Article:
Florida Appeals Court Reverses Mortgage Foreclosure—the Lender Lacked ‘Standing’ to Bring the Claim
On December 4th, 2019, Florida’s Second District Court of Appeal overturned a lower court’s decision in a long-running mortgage foreclosure dispute. In the case of Tony Robinson and Debra Robinson vs Nationstar Mortgage, LLC, the appeals court ruled that the lender did not actually have the right to foreclose on the property. The ruling serves as a reminder that Florida remains one of the top states for both mortgage fraud and lender errors.
Case Review: Tony Robinson and Debra Robinson vs Nationstar Mortgage, LLC
Background and Facts
The appellants in this case, the Robinsons, initially took out a mortgage back in 2006. Similar to many other mortgage loans taken out by Florida residents in the mid-2000s, it soon transferred between many different lenders.
In 2012, a company called Aurora filed the foreclosure action against the Robinsons that is at issue in this dispute. When the company did so, the Robinsons raised several different affirmative defenses against the foreclosure—including arguing that Aurora lacked standing to bring the claim. Eventually, Nationstar was substituted as the plaintiff in the foreclosure action, removing Aurora from the legal proceedings.
The Trial Court Decision
In June 2015, the trial court ruled in favor of Nationstar Mortgage LLC—determining that they had the authority to foreclose on the property. In this trial, the Robinsons raised the same affirmative defense that they had been arguing throughout this case—that Aurora lacked the standing to foreclose on the property, and thus that Nationstar, as the substitute plaintiff, also lacked legal standing to do so. The Robinsons appealed the adverse decision.
Mortgage Foreclosure Overturned on Appeal
After reviewing the facts and complex procedural history of this case, Florida’s Second District Court of Appeals determined that the Robinsons’ initial affirmative defense—that the mortgage lender lacked standing to bring a foreclosure action—was valid.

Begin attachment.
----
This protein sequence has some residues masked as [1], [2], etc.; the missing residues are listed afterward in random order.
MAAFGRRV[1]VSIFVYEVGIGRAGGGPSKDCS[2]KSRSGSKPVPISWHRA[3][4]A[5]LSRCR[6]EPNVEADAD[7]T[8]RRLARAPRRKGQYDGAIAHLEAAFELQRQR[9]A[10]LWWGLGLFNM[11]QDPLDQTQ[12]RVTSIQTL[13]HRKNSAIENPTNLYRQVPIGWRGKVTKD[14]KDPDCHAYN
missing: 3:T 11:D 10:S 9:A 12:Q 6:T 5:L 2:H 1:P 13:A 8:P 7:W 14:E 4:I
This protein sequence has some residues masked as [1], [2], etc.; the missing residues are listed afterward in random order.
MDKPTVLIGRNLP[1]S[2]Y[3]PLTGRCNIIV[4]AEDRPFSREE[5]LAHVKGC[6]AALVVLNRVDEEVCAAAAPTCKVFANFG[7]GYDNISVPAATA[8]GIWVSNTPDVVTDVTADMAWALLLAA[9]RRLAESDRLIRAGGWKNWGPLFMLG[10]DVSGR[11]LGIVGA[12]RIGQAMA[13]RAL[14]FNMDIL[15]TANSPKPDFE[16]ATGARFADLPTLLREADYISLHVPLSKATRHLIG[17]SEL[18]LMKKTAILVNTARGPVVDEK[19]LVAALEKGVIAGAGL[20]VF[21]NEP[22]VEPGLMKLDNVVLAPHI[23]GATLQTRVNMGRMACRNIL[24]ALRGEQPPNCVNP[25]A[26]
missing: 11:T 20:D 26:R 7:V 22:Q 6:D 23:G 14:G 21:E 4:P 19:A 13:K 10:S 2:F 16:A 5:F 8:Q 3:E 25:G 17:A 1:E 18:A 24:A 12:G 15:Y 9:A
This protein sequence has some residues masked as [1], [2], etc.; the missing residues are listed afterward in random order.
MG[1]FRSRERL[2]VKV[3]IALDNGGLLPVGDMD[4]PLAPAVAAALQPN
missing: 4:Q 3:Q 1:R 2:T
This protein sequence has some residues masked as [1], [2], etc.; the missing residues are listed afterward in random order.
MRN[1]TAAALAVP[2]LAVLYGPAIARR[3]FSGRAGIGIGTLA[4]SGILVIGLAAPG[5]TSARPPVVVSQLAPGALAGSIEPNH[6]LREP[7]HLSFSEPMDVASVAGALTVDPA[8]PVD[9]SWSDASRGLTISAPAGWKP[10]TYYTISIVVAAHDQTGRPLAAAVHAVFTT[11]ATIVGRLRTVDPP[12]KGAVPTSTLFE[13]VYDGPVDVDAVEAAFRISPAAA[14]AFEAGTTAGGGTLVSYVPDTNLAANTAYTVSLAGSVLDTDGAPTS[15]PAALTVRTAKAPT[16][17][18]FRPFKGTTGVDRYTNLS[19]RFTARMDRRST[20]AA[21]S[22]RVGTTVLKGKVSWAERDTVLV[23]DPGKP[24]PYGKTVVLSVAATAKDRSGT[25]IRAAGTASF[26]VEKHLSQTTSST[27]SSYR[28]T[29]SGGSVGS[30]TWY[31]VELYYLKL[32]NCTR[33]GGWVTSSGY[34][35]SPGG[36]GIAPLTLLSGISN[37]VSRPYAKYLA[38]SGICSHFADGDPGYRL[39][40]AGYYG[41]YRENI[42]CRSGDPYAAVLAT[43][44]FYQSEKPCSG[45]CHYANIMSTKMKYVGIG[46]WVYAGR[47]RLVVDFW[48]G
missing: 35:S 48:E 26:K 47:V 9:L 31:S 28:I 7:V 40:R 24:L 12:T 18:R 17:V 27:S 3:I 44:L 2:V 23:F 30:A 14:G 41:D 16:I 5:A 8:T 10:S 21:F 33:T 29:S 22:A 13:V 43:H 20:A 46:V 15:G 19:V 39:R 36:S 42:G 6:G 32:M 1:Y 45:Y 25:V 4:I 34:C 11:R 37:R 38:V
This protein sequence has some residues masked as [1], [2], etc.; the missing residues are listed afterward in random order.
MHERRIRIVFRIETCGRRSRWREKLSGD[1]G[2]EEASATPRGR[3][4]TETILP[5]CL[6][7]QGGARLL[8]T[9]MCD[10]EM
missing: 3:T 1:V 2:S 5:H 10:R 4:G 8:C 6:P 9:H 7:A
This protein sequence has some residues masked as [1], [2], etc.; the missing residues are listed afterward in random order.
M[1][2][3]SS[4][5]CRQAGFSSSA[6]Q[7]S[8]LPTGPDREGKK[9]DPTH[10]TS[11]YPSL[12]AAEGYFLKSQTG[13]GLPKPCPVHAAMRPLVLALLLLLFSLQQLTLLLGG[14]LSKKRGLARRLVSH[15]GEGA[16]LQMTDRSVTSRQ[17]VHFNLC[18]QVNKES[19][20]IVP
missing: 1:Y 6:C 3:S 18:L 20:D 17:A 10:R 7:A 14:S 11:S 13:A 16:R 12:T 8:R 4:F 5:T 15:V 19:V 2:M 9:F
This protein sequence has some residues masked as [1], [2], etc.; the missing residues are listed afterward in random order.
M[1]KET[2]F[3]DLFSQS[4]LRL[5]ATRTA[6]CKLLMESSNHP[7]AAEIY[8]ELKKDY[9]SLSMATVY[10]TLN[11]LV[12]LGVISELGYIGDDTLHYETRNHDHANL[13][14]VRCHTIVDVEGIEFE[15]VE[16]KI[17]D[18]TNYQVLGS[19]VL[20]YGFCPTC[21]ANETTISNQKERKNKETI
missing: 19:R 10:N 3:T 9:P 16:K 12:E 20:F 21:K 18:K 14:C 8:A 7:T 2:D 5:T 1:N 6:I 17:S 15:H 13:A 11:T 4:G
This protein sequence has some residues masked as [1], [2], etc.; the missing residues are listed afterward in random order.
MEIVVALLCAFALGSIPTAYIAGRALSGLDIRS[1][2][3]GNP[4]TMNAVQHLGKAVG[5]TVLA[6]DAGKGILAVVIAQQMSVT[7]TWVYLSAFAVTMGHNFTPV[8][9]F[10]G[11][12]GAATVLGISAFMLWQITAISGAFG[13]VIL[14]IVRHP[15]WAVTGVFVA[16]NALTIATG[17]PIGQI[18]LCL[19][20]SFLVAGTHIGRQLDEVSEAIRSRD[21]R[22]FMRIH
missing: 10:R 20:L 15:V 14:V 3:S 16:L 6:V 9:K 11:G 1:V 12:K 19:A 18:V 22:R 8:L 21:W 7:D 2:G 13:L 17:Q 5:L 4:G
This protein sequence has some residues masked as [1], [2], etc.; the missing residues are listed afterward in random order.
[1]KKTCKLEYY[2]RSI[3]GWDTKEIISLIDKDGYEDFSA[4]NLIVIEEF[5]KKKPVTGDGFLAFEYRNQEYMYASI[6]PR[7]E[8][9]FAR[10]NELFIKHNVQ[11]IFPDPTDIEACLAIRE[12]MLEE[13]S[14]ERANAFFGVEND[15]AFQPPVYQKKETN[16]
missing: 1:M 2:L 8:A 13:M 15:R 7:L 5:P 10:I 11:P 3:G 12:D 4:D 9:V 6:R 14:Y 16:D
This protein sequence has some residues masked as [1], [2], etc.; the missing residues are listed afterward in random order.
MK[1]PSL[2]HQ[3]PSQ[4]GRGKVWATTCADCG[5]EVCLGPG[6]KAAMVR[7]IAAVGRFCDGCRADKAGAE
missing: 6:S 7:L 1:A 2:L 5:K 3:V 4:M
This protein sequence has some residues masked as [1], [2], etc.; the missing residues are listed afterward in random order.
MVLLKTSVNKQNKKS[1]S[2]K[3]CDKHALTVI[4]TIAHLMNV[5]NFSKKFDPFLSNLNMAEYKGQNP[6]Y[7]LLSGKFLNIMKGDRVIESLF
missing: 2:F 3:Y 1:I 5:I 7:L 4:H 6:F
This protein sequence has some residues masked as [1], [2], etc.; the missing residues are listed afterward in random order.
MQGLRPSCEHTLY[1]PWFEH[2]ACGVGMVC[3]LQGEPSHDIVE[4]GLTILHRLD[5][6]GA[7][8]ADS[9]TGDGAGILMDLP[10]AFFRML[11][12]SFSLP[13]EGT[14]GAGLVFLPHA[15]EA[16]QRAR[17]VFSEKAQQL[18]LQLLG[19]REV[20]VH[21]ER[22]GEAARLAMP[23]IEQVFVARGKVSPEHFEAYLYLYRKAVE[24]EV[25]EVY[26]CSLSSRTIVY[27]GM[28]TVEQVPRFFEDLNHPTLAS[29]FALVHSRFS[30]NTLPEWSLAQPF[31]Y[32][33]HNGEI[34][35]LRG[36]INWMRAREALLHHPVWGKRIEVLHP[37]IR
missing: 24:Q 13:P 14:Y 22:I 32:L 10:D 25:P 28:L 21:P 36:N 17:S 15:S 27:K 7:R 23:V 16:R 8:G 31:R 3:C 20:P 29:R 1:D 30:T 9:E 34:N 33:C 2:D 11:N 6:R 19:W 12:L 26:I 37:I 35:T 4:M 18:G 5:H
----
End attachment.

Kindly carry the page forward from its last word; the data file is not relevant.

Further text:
Lack of standing is one of the most common legal defenses raised in mortgage foreclosure cases. In this context, standing essentially means the right to foreclose. It is not enough to prove that the borrower is delinquent or that a loan is in default—a plaintiff in a foreclosure proceeding has a duty to provide documentation that proves that they are the party that has the right to bring legal action.
Documentation is key in mortgage foreclosure proceedings. In Florida, mortgage lenders are generally required to produce the original note. Without the proper paperwork, a lender does not have the right to foreclose. Further, there are strict deadlines to demonstrate standing. Failure to comply with these deadlines may result in a foreclosure action being dismissed.
Get Help From a Florida Mortgage Fraud Lawyer Today
At Pike & Lustig, LLP, our West Palm Beach business & consumer fraud attorneys have extensive experience advocating for the rights and interests of our clients. We have a comprehensive understanding of Florida’s foreclosure rules and procedures. If you have any questions about mortgage fraud, professional guidance is available. Contact our Miami office or West Palm Beach office for a strictly confidential consultation.